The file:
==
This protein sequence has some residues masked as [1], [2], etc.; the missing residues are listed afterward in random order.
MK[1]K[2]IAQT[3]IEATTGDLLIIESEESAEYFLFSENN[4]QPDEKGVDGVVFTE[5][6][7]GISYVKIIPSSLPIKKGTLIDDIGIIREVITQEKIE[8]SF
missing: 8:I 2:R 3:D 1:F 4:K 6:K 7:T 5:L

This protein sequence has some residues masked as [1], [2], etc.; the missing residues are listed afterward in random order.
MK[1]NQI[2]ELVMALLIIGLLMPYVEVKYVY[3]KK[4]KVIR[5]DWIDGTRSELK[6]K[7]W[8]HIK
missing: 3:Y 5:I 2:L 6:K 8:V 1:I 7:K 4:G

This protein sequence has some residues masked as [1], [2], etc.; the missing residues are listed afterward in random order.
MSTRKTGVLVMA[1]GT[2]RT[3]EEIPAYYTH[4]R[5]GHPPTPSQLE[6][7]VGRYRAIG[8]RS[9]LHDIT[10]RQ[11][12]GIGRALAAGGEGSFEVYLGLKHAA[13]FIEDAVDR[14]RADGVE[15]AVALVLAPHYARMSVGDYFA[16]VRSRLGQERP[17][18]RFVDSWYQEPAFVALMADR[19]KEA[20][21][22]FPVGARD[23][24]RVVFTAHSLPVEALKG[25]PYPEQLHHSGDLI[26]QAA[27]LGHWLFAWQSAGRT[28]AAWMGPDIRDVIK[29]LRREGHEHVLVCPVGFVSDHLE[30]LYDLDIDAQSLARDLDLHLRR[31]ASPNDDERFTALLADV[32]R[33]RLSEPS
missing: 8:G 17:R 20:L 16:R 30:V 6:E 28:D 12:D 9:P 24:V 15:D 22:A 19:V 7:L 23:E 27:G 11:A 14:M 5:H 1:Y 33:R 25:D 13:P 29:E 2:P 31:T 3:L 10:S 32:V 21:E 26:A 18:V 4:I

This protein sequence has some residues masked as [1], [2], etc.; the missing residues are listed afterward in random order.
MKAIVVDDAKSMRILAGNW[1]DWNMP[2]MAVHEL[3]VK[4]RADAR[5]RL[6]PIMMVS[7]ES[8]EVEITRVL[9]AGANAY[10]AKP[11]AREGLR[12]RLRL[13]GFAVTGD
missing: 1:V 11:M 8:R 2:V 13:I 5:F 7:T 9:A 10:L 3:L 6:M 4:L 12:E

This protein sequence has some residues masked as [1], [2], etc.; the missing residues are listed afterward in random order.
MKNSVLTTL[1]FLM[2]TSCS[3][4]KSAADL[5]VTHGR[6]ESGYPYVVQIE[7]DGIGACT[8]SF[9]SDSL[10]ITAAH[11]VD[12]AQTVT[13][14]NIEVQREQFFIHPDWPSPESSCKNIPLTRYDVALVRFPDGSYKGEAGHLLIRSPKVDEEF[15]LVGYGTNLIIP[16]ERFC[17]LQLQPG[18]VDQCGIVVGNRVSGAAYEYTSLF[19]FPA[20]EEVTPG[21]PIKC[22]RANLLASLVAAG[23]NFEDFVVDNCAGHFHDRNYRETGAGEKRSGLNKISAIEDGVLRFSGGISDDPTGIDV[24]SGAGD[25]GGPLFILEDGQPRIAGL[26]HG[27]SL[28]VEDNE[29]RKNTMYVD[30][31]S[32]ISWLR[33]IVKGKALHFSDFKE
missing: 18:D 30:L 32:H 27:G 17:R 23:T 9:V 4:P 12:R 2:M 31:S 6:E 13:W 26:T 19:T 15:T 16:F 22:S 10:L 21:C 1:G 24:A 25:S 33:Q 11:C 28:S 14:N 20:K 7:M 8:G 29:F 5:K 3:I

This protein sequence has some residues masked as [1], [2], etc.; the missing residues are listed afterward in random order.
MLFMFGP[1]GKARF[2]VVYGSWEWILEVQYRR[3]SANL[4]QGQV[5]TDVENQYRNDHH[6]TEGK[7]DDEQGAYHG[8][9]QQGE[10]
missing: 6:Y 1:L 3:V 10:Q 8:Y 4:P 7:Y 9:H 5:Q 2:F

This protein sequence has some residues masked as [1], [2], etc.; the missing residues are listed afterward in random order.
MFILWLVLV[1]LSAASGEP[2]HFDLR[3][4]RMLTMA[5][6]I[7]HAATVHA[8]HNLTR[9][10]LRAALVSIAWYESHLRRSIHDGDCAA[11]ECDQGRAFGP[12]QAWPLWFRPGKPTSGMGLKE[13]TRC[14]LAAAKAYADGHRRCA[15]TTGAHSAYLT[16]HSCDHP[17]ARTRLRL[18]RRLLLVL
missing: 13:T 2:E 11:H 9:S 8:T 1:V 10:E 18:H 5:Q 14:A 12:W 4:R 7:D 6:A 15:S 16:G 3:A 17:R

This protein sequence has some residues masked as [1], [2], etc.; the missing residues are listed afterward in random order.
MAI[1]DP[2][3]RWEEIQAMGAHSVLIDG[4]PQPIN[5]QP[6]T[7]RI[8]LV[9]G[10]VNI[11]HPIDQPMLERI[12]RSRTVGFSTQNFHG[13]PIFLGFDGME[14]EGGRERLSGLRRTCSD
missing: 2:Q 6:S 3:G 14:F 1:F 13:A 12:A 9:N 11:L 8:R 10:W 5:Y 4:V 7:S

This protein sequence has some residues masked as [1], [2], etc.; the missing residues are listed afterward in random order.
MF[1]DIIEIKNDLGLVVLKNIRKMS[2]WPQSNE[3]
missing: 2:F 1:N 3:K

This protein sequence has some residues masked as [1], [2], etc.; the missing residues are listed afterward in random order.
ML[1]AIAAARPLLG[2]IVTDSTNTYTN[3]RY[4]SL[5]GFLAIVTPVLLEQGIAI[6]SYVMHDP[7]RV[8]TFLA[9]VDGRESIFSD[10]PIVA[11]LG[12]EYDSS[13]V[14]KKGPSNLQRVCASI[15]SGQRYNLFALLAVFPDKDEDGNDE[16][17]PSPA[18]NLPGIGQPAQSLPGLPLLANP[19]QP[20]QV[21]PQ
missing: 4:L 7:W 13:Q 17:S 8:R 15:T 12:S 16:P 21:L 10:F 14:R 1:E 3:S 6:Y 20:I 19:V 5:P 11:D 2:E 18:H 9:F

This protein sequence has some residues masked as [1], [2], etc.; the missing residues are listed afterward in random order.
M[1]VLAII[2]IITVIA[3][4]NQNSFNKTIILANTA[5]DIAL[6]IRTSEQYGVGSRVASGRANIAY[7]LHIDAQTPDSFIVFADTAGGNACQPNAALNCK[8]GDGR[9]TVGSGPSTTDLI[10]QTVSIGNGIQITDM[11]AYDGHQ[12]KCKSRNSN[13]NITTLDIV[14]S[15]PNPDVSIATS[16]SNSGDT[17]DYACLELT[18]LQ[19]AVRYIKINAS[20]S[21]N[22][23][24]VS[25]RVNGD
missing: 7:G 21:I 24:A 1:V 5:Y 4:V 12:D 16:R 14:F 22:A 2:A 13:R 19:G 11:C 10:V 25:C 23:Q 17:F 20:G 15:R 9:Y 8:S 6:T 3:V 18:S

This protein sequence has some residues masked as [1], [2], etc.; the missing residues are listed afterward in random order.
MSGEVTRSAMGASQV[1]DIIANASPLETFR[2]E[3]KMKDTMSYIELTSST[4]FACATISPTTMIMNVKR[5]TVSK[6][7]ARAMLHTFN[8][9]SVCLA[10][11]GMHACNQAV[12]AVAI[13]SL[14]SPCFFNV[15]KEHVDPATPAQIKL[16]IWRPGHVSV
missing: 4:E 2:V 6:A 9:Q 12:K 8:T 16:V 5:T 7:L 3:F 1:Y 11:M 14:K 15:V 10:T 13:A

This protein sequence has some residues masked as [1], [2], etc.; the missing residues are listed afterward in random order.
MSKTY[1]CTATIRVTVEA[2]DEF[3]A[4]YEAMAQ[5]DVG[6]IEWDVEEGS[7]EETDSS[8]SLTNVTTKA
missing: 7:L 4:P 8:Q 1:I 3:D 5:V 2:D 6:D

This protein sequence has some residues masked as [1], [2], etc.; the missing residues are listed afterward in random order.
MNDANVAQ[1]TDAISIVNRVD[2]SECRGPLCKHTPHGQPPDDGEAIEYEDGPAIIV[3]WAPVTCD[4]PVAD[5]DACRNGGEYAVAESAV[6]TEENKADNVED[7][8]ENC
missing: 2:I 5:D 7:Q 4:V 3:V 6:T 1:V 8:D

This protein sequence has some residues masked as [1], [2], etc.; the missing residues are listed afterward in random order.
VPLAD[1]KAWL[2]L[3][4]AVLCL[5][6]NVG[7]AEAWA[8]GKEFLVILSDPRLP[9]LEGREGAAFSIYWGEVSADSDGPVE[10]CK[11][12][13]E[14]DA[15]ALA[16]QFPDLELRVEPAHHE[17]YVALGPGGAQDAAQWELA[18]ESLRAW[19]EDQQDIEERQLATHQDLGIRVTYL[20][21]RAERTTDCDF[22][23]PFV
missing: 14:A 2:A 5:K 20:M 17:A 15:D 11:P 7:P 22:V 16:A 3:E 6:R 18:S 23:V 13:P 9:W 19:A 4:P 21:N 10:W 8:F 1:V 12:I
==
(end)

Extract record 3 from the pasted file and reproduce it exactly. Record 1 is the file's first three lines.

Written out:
This protein sequence has some residues masked as [1], [2], etc.; the missing residues are listed afterward in random order.
MSTRKTGVLVMA[1]GT[2]RT[3]EEIPAYYTH[4]R[5]GHPPTPSQLE[6][7]VGRYRAIG[8]RS[9]LHDIT[10]RQ[11][12]GIGRALAAGGEGSFEVYLGLKHAA[13]FIEDAVDR[14]RADGVE[15]AVALVLAPHYARMSVGDYFA[16]VRSRLGQERP[17][18]RFVDSWYQEPAFVALMADR[19]KEA[20][21][22]FPVGARD[23][24]RVVFTAHSLPVEALKG[25]PYPEQLHHSGDLI[26]QAA[27]LGHWLFAWQSAGRT[28]AAWMGPDIRDVIK[29]LRREGHEHVLVCPVGFVSDHLE[30]LYDLDIDAQSLARDLDLHLRR[31]ASPNDDERFTALLADV[32]R[33]RLSEPS
missing: 8:G 17:R 20:L 16:R 30:V 6:E 28:D 12:D 9:P 24:V 15:D 22:A 19:V 7:L 23:E 27:G 11:A 14:M 5:H 1:Y 33:R 25:D 13:P 29:E 2:P 31:T 3:L 10:S 32:V 21:E 26:A 18:V 4:I